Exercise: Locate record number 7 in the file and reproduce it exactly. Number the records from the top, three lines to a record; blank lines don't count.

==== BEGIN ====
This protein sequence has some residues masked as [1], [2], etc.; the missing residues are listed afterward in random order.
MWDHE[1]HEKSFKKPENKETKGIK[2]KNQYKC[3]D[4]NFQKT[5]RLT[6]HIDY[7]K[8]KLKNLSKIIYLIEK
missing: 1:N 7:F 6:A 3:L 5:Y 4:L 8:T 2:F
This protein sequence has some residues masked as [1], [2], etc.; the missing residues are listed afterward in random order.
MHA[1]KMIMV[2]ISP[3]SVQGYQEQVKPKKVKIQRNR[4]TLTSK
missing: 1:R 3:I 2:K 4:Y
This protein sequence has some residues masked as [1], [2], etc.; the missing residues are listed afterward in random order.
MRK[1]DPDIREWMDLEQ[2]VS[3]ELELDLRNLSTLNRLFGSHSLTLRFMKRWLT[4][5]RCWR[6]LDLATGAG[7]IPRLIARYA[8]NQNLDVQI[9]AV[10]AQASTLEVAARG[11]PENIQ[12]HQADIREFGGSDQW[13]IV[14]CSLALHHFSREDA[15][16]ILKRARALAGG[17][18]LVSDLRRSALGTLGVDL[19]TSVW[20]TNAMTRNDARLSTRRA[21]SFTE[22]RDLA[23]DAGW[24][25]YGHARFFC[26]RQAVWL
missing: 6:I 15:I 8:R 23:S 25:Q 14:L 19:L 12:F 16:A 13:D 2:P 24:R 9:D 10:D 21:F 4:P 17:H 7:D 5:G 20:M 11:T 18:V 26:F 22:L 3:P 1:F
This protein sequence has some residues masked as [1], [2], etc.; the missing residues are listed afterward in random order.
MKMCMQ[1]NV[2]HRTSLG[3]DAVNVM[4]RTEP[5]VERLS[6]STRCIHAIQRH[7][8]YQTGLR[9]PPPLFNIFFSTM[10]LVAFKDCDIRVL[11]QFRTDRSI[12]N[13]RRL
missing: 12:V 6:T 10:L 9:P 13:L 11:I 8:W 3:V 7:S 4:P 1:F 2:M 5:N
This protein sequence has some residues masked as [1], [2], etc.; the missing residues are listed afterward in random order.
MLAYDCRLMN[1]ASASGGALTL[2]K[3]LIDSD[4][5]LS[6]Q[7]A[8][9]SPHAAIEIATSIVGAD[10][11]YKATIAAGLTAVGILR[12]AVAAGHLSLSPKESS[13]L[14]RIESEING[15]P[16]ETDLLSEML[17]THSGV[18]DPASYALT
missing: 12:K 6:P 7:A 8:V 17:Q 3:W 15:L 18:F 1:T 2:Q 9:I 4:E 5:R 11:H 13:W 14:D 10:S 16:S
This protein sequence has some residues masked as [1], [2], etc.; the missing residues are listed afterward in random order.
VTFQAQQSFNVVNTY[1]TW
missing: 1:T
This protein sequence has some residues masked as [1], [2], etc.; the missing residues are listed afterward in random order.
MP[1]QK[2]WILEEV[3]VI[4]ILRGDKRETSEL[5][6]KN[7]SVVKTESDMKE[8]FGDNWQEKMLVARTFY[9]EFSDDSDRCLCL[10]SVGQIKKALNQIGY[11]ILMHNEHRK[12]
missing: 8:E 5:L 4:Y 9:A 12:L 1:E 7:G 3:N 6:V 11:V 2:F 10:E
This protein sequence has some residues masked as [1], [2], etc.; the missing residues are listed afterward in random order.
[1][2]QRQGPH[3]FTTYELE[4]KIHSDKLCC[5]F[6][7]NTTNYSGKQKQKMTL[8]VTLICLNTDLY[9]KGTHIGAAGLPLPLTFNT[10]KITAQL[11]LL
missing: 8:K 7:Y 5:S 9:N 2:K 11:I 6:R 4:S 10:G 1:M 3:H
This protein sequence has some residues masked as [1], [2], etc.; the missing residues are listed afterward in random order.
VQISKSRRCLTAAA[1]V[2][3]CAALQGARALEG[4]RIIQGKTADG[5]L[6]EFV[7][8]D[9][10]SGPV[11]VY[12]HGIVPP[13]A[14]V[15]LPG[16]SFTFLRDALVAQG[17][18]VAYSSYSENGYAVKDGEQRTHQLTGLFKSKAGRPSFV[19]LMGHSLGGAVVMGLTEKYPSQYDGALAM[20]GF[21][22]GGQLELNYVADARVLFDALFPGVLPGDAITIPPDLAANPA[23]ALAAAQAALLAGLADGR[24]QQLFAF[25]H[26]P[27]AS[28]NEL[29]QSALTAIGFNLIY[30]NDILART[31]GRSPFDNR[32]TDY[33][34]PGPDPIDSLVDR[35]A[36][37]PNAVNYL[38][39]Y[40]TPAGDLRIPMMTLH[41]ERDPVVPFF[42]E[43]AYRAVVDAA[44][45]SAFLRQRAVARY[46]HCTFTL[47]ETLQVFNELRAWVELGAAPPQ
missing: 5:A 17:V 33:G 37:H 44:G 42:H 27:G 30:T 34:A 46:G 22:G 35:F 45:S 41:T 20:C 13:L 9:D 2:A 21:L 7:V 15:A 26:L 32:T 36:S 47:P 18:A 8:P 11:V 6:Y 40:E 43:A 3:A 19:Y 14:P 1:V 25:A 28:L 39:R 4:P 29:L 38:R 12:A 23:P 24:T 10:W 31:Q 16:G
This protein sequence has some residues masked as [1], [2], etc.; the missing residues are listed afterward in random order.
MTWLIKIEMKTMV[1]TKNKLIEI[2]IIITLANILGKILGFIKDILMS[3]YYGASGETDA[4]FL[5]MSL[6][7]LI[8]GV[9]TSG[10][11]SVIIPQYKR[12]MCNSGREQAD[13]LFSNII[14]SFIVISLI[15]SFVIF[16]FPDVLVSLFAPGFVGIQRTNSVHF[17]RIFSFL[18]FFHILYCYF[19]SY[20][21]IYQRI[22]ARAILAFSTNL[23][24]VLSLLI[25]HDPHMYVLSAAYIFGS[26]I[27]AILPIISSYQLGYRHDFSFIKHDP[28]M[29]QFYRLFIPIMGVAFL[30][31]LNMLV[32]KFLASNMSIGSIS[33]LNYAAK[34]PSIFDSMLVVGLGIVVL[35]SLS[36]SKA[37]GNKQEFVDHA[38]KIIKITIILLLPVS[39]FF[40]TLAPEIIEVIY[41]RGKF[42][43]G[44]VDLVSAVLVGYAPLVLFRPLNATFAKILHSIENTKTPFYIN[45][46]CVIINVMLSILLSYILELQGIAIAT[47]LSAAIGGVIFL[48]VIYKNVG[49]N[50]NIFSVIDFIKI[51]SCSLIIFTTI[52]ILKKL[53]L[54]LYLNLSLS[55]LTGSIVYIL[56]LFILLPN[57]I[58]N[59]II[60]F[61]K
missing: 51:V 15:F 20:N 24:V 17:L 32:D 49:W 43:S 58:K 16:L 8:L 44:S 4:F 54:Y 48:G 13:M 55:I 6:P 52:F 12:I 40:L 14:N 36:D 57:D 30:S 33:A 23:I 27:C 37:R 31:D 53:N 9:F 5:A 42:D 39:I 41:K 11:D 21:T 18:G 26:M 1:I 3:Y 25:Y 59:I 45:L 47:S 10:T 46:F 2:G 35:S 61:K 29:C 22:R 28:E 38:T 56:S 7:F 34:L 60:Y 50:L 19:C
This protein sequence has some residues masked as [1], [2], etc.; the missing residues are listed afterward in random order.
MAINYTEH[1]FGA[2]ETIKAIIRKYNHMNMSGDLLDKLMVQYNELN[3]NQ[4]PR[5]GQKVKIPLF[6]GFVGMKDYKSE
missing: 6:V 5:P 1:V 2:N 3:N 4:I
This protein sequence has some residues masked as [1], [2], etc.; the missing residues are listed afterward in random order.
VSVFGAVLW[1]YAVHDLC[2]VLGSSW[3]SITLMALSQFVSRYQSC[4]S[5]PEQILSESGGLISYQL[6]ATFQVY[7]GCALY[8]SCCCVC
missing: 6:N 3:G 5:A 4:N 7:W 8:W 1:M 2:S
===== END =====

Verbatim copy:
This protein sequence has some residues masked as [1], [2], etc.; the missing residues are listed afterward in random order.
MP[1]QK[2]WILEEV[3]VI[4]ILRGDKRETSEL[5][6]KN[7]SVVKTESDMKE[8]FGDNWQEKMLVARTFY[9]EFSDDSDRCLCL[10]SVGQIKKALNQIGY[11]ILMHNEHRK[12]
missing: 8:E 5:L 4:Y 9:A 12:L 1:E 7:G 3:N 6:V 11:V 2:F 10:E